Hong Kong: Cultural Heritage Conservation in a City of Change – Part 3: from tangible to intangible heritage

Intangible Heritage: UNESCO-CULTURE

As Lynne and Ho Yin continued their talk, they turned to the UNESCO definition of heritage.  They didn’t quote the UNESCO website directly, but it captures the essence of what they were expressing.

Cultural heritage is not limited to material manifestations, such as monuments and objects that have been preserved over time. This notion also encompasses living expressions and the traditions that countless groups and communities worldwide have inherited from their ancestors and transmit to their descendants, in most cases orally.

So they were not just stressing built structures that we often associate with the notion of heritage, but also with movable tangible heritage.  That could be like a classic motor vehicle, a piece of furniture characteristic of or important to a culture.

The intangible, however, captures the arts and persons, festivals and everyday life.  In January 2007, Hong Kong set up a team to record intangible heritage in Hong Kong.  The team was prompted by a similar action that the Beijing government had taken before in recording the mainland’s own intangible heritage.  So if “grandfather” was taking intangible heritage seriously, then Hong Kong should definitely follow.

Some examples of intangible cultural heritage in Hong Kong were given.

Lynne loved the tradition of what she called “Beating the Little Person.”  It’s almost like a Chinese version of voodoo.  You take the name of the person that you do not like.  And it seems if you have more info on the person, the better.  Then you would ask one of these beating ladies to beat that person for you.  They take their shoe and beat a paper with the info of the person you have chosen.  Here’s a video below .

 

Another example was the Hungry Ghost Festival.  An excerpt from Wikipedia says the following about the Festival.

In Chinese tradition, the fifteenth day of the seventh month in the lunar calendar is called Ghost Day and the seventh month in general is regarded as the Ghost Month (鬼月), in which ghosts and spirits, including those of the deceased ancestors, come out from the lower realm. During the Qingming Festival the living descendants pay homage to their ancestors and on Ghost Day, the deceased visit the living.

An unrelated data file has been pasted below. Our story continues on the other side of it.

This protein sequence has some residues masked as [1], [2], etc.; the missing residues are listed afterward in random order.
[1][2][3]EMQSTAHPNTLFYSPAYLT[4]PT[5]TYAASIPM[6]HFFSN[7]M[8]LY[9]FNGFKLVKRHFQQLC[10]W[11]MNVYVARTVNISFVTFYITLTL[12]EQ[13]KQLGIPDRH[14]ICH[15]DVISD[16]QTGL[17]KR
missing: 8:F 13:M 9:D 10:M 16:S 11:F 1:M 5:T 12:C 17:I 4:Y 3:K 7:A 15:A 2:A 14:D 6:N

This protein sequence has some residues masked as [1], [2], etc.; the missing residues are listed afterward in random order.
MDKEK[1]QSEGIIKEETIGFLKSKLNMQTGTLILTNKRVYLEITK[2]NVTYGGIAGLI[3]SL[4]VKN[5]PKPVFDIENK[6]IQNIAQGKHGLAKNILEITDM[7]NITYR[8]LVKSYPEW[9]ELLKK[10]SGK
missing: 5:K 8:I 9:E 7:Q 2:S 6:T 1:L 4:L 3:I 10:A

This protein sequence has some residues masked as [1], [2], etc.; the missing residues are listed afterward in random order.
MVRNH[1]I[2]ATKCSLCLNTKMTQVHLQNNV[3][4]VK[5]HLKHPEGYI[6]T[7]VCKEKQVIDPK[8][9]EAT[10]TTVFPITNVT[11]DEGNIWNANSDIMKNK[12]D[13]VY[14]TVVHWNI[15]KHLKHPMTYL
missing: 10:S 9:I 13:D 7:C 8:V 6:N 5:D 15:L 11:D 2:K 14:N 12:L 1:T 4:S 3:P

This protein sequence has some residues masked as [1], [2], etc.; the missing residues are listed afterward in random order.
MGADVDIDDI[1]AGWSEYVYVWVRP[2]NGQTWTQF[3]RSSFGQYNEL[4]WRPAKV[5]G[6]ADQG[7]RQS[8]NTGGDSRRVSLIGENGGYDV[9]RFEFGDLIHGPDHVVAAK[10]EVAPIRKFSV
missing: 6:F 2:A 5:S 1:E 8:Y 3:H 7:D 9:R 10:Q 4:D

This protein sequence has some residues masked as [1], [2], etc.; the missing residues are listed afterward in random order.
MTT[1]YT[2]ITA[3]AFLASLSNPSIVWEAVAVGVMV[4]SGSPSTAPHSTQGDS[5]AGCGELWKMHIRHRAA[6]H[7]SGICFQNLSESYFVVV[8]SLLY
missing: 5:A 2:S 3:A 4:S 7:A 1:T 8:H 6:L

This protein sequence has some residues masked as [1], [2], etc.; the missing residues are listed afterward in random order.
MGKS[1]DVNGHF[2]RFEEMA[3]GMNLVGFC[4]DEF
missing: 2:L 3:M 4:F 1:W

On the fifteenth day the three realms of Heaven, Hell and the realm of the living are open and both Taoists and Buddhists would perform rituals to transmute and absolve the sufferings of the deceased.

Yet another example of intangible cultural heritage is the Fire Dragon Dance.  Currently the dance is only performed in one place in Hong Kong, but Ho Yin says that the government may allow the same festivity to happen elsewhere in the territory in the near future.

The entire dragon is actually made up of hundreds of incense sticks all burning.  I have never witnessed it personally, but the smoke in the clip below tells what it must feel like to be there. [Video updated in August 2014]

 

Another major cultural institution in Hong Kong that Lynne and Ho-Yin mentioned is Mah Jong.  There are several different ways to play mah jong and there is definitely a Hong Kong style of playing the tile card game.  Even in Vancouver’s Chinatown, you can still hear clickety-clack of the tiles raining down from the benevolent halls above the street.  If you are interested in learning, here’s a quick YouTube lesson on it. Pardon the female computer voice.

 

Mah jong is not likely to disappear any time soon, but some of the festivals and traditions mentioned above could find themselves displaced by progress. The Fire Dragon Dance, for example, only happens in one place in Hong Kong.  What happens if the government felt that they should redevelop the area?  Then the dance may be deemed inappropriate.  Listing the Dance as part of Hong Kong’s intangible cultural heritage could help ensure that the tradition lives on.

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